There are so many subplots and characters that have been developed during this time. So many tensions, deaths, relationships, friendships, and stories that had been told.
By the time you get to the end of book 7, there had been so much build up and tension – it’s like the spring of the plot continued to get turned and coiled tighter and tighter…. and…
Voldemort is dead and 12 pages later the book is over!
What?? Are you kidding me?!?!
I’m looking to make sure pages hadn’t fallen out or that my book was missing another 3 chapters.
I can’t begin to tell you what a disappointment this is and continues to be.
- What about Hagrid?
- What about Luna, Neville, and other D.A. students who had grown up and fought for what was right?
- What about a time of mourning for those lost of the D.A. and Order, not only in the last battle, but all those who died in books 4-7?
- What about the Hogwarts’ professors?
- What about the rebuilding of Hogwarts and the years that followed?
- What about the Order and how their lives unfolded?
- What about the Dursleys? I think they deserve one last bit of the story after they went into hiding.
- What about the fate of the Death Eaters and dementors?
- What about the Ministry?
- What about George and the joke shop and the rest of Diagon Alley?
- What about the Weasleys and the Burrow?
- What about the Malfoys, especially Draco?
- What about the rebuilding of the wizarding world?
- What about Harry Potter, Hermione Granger, and Ron Weasley as they rebuild their lives?
- What about the rebuilding of Harry and Ginny’s relationship? I mean he doesn’t even speak to her as he leaves the Great Hall!
So many people and things were so important in the story telling of books 1-7 that are given ZERO justice by JKR when the book is finished.
And that little “16 Years Later” epilogue is kind of a joke. I’m glad there’s at least something, but it is very poor quality writing compared to the quality of writing in books 6 and 7. The epilogue feels like it was written by a 6th grade literature class (no offense to 6th graders).
(Actually, it’s only about 5½ pages until the end of the story after Voldy is killed, and then about 6-7 pages of that epilogue)
In contrast, if you read The Hobbit and Lord of the Rings, it is 1,299 pages from the beginning of the Hobbit until the ring is cast into Mount Doom in Return of the King by Frodo and Sam. Tolkien then takes 87 pages to unwind the tightly coiled spring that had been building in the plot to thoroughly unwind all the subplots and bring an end to the story. When you are done, yes, you are wanting more… but not because there is more story to tell, but because the story was so great. 87 extra, beautiful pages after the climax of the plot!
(at least it is 87 pages in my books of The Hobbit and Lord of the Rings (in hard cover). The font is quite small and could easily be 125 extra pages compared to the size of font I have in my Harry Potter books)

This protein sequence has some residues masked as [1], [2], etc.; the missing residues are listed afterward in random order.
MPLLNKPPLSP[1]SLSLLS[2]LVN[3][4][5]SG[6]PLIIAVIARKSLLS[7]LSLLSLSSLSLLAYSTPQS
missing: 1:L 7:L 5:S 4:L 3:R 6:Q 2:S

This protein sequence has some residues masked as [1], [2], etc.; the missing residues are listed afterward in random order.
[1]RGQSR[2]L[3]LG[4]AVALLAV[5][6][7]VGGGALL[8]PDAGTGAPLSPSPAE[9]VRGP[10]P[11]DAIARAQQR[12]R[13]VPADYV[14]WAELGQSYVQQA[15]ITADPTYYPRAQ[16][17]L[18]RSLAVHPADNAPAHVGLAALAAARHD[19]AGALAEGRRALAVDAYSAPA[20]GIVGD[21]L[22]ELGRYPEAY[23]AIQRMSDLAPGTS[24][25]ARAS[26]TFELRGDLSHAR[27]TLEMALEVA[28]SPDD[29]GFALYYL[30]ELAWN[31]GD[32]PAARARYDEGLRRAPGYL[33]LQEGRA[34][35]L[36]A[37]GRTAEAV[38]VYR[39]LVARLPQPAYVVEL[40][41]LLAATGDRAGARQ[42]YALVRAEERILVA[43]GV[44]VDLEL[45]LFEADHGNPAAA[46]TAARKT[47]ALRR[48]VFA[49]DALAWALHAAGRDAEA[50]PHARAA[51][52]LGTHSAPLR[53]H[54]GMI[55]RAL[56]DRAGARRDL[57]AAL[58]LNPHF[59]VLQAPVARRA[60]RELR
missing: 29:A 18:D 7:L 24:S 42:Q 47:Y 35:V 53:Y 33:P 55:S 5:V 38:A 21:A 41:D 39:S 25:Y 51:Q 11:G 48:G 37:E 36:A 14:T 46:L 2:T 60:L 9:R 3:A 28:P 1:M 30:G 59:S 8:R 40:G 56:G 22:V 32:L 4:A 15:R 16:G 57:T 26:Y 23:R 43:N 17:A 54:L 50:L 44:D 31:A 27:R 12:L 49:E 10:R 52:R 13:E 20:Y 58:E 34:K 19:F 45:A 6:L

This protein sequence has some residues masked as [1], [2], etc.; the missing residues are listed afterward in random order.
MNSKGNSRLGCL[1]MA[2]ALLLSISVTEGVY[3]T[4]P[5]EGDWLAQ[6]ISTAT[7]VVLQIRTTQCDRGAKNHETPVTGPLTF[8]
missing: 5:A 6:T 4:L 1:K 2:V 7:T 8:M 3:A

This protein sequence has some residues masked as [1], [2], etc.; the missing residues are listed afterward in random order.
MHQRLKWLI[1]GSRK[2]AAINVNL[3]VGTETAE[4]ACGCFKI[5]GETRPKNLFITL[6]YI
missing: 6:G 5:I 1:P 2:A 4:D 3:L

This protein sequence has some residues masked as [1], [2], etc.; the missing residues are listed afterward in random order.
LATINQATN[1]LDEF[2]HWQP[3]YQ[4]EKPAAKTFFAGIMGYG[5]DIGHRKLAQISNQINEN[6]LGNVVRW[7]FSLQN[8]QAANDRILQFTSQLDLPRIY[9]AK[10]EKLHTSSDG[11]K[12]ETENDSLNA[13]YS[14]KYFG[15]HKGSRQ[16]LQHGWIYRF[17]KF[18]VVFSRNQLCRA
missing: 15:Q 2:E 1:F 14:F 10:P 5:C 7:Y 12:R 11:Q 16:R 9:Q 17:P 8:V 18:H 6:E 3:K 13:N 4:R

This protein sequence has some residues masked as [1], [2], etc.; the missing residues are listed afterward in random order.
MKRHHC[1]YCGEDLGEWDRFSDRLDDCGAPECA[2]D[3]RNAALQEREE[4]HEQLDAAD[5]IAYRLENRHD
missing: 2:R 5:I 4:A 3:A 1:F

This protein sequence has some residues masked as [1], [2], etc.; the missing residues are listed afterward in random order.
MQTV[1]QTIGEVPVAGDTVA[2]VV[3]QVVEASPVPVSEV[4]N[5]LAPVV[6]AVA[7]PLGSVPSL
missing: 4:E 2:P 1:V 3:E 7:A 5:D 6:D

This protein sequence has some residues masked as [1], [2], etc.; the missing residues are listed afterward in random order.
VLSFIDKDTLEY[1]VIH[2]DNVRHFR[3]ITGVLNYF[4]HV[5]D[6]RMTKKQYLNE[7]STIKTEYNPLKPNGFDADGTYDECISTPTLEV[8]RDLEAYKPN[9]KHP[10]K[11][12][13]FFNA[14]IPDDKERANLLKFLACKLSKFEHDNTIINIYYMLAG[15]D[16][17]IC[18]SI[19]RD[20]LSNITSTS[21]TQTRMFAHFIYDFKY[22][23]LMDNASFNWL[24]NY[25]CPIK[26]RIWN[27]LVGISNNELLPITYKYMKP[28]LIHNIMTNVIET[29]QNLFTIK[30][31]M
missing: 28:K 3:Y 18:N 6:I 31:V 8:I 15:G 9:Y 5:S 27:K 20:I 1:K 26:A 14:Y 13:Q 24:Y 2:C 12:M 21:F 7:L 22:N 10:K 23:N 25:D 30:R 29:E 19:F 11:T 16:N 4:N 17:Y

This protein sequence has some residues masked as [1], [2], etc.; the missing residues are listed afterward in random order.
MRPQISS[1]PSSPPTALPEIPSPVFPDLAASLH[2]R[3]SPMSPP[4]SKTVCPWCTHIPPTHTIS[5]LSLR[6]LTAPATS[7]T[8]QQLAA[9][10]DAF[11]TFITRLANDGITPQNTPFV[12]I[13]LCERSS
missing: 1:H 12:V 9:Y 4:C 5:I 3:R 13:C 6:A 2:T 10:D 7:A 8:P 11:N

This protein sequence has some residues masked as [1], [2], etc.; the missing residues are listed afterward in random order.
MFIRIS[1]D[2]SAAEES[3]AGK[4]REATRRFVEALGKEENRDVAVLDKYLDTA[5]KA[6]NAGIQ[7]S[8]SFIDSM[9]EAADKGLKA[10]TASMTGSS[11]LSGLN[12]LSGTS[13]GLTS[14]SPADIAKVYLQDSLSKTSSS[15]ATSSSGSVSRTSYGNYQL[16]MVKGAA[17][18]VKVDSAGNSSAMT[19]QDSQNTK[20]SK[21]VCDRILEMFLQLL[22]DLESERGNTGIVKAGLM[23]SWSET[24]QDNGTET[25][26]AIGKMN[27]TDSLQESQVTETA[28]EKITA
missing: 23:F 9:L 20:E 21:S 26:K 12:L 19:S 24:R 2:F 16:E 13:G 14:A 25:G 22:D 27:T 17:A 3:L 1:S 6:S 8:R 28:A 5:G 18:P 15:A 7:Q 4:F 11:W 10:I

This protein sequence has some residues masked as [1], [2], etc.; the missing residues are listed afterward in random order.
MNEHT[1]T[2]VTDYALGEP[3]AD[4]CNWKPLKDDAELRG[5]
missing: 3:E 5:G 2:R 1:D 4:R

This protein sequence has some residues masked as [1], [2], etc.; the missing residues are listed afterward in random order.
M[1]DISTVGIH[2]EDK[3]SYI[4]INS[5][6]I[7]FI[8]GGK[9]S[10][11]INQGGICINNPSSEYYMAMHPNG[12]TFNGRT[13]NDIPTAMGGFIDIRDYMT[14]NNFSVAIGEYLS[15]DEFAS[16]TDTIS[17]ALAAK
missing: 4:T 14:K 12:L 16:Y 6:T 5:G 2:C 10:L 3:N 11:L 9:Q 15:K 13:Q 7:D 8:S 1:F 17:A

With Harry Potter, you definitely want more, but JKR completely misses the mark and ties it up with a sloppy “black velvet bow” as older Harry, Hermione, Ron, and Ginny say goodbye to their kids getting on the Hogwarts Express… and a curt nod to Draco. Really. Lame. Ending!!
I used to think that John Grisham was one of the worst when it came to ending a book (he is really no good – same crap – the book ends within a few pages of the climax of the plot), but J.K. Rowling takes the honors of the “Most Disappointing Ending” to a book series.
The book ends with Harry wanting to go to bed and eat a sandwich — which is just pure crap.
I love the stories and the movies. I just find the end irresponsible and wanting.
The Conclusion of My 3 Wishes
However, as much as I’d like to see all this, it is really a product of modern day publishing. Publishers push, push, push their authors to reach deadlines and churn out content.
In the churn and push from publishers, so much quality is lost. JKR was cranking these books out. As big of a deal as these 7 books are in modern literature, this publisher did a HUGE injustice by pushing the release of the next book, and then the next, and next after that…
Bloomsbury is the British publisher. I know they used other publishers for distribution in other countries – Scholastic in the U.S.
In Contrast Again
In contrast once again, if you take the Hobbit and LoTR again, Tolkien had decades to write and tell these stories. He wrote, re-wrote, edited, scrapped, and told his stories for decades. He created an entire world, multiple languages and races, multiple ages and history. At times you feel you ARE reading real history and not fiction. He had other people reading his works (not least of which was C.S. Lewis who had written Chronicles of Narnia), giving him feedback, and ultimately producing an incredible series that has truly stood the test of time.
In Even More Contrast
George RR Martin wrote the first 5 books of Game of Thrones before selling his soul to HBO. Those 5 books were released between 1996 – 2011. That’s 16+ years for 5 books. He told the publisher to back off and they would get the books when they were ready. He would not be pushed. The result is quite and extraordinary series of books. (The HBO series is pure junk and porn — don’t waste your time.)
J.K. Rowling did not have that pleasure. She did not stand up to Bloomsbury. She succumbed to their deadlines. I believe the result is very good. She did well. I enjoy the stories. But, I believe the stories are less than they could have been.
On top of that, social media began to emerge near the final books being written, adding more pressure to get books published.
If just one more year had been added between books being published to allow the author to be at her best, I think things would have been much different. We would have had to wait until 2013 for the final book… and maybe just one of my wishes would have become reality!
Bloomsbury, I don’t think you really cared about the story.
Oh well… c’est la vie.
And btw, these websites and blog posts put out by Rowling to tell some of these “post-publishing” stories are worthless. It just shows writer remorse. It should have been in the books, not a website a decade or so later. My opinion on this anyway.
And one more btw… I’ve done other book reviews. Not many. Here is one I did after I finished Lord of the Rings, and another after I had finished a book from a lesser known author. The one on Lord of the Rings isn’t so much a review as much as how it changes your perspective on other things in life.